I appreciate your sincere desire to be Biblical, passion for the lost, and willingness to cooperate with other Great Commission Christians.

David, you have got to keep writing. Thanks for being willing to speak the truth boldly.

Tim Sweatman said...


I found your comment to be thorough, logical, scholarly, and biblically solid. Gene Bridges may need to watch out! :^)

One of the issues I have raised with Jerry is that his definition of glossolalia is not the only one that can claim biblical support. As you have pointed out, conservative evangelicals who affirm the inerrancy and authority of the Bible have reached vastly different conclusions on this issue. Thus, we should be leery of using it as a doctrinal litmus test.


I raised the same concern in one of my responses on Jerry's blog. Why have a BFM if our entities can simply make up their own doctrinal standards?


"If you were not already busy serving God overseas, I would recommend that YOU be the person to lead our convention."

Would you really want to do that to David? I thought he was your friend! ;^)

Tim Batchelor said...

Brother David,

It seems that Poythress' understanding of tongues as code language is a far reach. Paul says the language of "men and angels." The plain meaning would be languages spoken regularly either in heaven or on earth. It would seem that Scripture speaks of human language, angelic language or nothing.

My conclusion and that of linguists is that most of what is spoken is made up jibberish. Isn't a rule of linguistics that it takes about the same amount of time to translate what was spoken as it took to speak? 99% of the time it takes the "interpreter" of tongues way longer to interpret than the words originally spoken.

David Rogers said...

Tim B.,

I would agree with you that "code-language" is perhaps a "far stretch". I believe my basic point still stands, though, that evangelical scholars of the caliber of Carson, MacGorman & Poythress don't necessarily dismiss modern tongues just because you can't analyze them "underneath a microscope" or "in a test tube".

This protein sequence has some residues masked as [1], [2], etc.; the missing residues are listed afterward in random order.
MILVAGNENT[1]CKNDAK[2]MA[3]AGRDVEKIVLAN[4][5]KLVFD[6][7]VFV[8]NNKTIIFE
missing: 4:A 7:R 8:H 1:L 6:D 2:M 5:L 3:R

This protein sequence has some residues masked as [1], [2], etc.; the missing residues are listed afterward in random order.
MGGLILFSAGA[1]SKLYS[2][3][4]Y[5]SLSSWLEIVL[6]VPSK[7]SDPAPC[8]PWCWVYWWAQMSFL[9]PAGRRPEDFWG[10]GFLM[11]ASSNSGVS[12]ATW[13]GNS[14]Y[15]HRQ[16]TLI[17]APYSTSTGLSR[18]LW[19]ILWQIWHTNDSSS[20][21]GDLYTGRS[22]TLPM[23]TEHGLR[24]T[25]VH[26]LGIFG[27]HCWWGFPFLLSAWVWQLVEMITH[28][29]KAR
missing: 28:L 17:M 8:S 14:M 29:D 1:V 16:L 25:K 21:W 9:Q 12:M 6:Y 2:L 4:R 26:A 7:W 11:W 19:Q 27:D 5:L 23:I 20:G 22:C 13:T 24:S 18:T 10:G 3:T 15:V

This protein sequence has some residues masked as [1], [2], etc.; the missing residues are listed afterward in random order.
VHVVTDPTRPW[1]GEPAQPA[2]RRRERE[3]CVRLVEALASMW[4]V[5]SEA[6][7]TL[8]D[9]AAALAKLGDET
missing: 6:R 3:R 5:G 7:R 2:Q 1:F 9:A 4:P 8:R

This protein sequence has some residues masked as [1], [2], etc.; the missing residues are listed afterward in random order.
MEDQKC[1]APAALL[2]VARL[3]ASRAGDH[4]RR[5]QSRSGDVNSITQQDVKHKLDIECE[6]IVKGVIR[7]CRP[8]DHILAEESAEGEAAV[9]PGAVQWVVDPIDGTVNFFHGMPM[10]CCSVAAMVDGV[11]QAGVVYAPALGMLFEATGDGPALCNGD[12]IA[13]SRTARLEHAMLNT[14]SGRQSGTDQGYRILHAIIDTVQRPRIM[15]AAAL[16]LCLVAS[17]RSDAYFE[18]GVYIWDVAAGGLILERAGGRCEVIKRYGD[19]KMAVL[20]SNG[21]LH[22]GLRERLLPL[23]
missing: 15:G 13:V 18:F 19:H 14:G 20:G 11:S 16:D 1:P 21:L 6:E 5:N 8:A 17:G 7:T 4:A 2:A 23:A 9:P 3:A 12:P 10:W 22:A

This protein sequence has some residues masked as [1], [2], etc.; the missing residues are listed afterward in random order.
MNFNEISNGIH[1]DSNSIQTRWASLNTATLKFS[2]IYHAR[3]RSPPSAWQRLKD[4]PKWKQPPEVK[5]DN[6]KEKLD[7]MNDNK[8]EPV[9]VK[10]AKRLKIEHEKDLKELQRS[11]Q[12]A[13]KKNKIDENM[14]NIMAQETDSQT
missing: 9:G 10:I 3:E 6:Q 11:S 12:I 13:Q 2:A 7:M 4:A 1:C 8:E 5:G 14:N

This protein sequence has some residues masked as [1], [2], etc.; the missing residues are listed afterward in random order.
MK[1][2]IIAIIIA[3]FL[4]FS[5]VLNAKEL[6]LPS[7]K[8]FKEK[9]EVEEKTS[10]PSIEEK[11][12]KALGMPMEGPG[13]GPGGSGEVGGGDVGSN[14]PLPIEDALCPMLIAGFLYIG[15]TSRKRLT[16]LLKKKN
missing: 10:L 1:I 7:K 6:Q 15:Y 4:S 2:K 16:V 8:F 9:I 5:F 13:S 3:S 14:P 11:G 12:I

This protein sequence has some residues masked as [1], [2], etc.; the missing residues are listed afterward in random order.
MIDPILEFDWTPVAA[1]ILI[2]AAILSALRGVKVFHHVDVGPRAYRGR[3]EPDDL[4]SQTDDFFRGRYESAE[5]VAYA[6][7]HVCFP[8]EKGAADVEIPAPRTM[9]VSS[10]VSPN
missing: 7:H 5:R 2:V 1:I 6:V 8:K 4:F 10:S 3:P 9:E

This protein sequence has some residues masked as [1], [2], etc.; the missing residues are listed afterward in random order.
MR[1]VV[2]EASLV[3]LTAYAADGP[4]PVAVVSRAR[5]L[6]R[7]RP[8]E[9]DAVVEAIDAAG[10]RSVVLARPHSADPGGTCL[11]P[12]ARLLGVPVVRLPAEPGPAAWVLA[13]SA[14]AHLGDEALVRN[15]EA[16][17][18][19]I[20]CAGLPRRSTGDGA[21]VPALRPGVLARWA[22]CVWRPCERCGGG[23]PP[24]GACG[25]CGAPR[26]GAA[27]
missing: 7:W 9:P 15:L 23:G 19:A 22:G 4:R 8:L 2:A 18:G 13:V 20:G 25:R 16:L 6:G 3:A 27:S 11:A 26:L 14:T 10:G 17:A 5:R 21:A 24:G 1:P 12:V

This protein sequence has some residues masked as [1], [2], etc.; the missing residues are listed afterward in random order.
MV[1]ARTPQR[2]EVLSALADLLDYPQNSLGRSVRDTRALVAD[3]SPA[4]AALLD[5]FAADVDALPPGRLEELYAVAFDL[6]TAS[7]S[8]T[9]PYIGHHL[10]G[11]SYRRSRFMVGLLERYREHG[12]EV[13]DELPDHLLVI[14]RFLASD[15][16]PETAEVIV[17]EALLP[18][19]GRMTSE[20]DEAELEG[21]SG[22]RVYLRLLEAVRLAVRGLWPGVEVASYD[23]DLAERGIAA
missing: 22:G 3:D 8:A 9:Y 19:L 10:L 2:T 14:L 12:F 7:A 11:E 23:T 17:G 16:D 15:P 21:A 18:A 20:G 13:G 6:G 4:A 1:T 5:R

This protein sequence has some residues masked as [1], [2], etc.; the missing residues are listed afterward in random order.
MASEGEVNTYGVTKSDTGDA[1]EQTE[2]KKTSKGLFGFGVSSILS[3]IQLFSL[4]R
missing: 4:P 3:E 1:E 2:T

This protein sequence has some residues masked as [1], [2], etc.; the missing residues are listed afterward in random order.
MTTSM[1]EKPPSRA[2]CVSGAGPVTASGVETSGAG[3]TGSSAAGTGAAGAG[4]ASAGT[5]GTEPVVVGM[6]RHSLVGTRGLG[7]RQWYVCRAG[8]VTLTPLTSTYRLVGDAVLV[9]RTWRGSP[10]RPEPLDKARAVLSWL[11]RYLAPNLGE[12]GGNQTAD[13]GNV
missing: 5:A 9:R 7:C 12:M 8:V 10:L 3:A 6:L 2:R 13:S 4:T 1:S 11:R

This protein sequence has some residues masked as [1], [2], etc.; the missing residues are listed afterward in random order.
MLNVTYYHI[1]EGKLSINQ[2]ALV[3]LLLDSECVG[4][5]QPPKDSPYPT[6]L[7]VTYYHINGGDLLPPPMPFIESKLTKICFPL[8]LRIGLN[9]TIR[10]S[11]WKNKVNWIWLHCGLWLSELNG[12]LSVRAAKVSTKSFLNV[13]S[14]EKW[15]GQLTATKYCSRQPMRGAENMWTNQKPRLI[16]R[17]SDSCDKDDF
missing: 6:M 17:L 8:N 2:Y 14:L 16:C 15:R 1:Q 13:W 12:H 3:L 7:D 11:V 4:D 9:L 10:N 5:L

I've heard my father say, on various occasions, while preaching:
"If God wanted to, he could reach down from heaven, lift the roof off this building, and say 'boo', and we all would become believers right away."

The reason God doesn't do that, in my opinion, is because he wants us to walk by faith, not by sight. Just because God's miracles cannot be seal-tight impeccably proven scientifically does not mean they don't really happen.

Anonymous said...

I was baptized in the ocean at the first beach baptism held by Calvary Chapel. 400 of us Jesus freaks turned up and shiverred our way out to be dunked under the oversight of Pastor Chuck Smith. Much later when we joined a SB Church, the pastor accepted our baptism and profession of faith. We transferred our membership to a second SB church who accepted our profession of faith and baptism. What would the cutrrent BOT policy say about my case?

David Rogers said...


I can't remember if Calvary Chapel in those days taught you can lose your salvation. From what I understand of the new baptism policy, that would probably be the key issue.

By the way, I'm a big "Lovesong" fan (and the other original Maranatha Music groups) from way back. That's cool to know you were a part of the original group back then.

Anonymous said...

I was also involved in the Christian commune movement that some of the earlier CC people were involved in like Lonnie Frisbee and Mickey Stevens. Here is a shocker I was also involved in producing big screen multi-media anti-drug productions and touring them to high schools in California. We used alot of Lovesong music. During those early days, CC was only supposed to hold 200 people but us hippies sat on the floor, the platform and broke the fire code - most of us came to church every night in barefeet, long hair and overalls. The Jesus Freak revival was very interesting and many of us went back to our traditional churches (like my Lutheran wife) and tried to spread the revival. However, CC now looks and feels much like my SB church. Very middle class. It always amuses me to hear sermons on the CC Radio network and the pastors sounding like Chuck Smith! Wow. What a trip down memory lane!

BUT, back to my question. My former SB pastor said that there was some traditional baptist document on immersion that us SBs go back to that cold, running water was the best place to get dunked! AND, what mystifies me on this policy is why should it matter what the dunker believed 35 years ago? Or the dunkee for that matter? It should be of concern NOW what our candidates believe!

David Rogers said...


Yeah, I'm completely with you. Hopefully, as you and I, and others like us, keep trying to speak up, and keep trying to maintain a Christ-like spirit, we will eventually help the rest who don't agree with us, or who are still on the fence, to come over and see our point of view.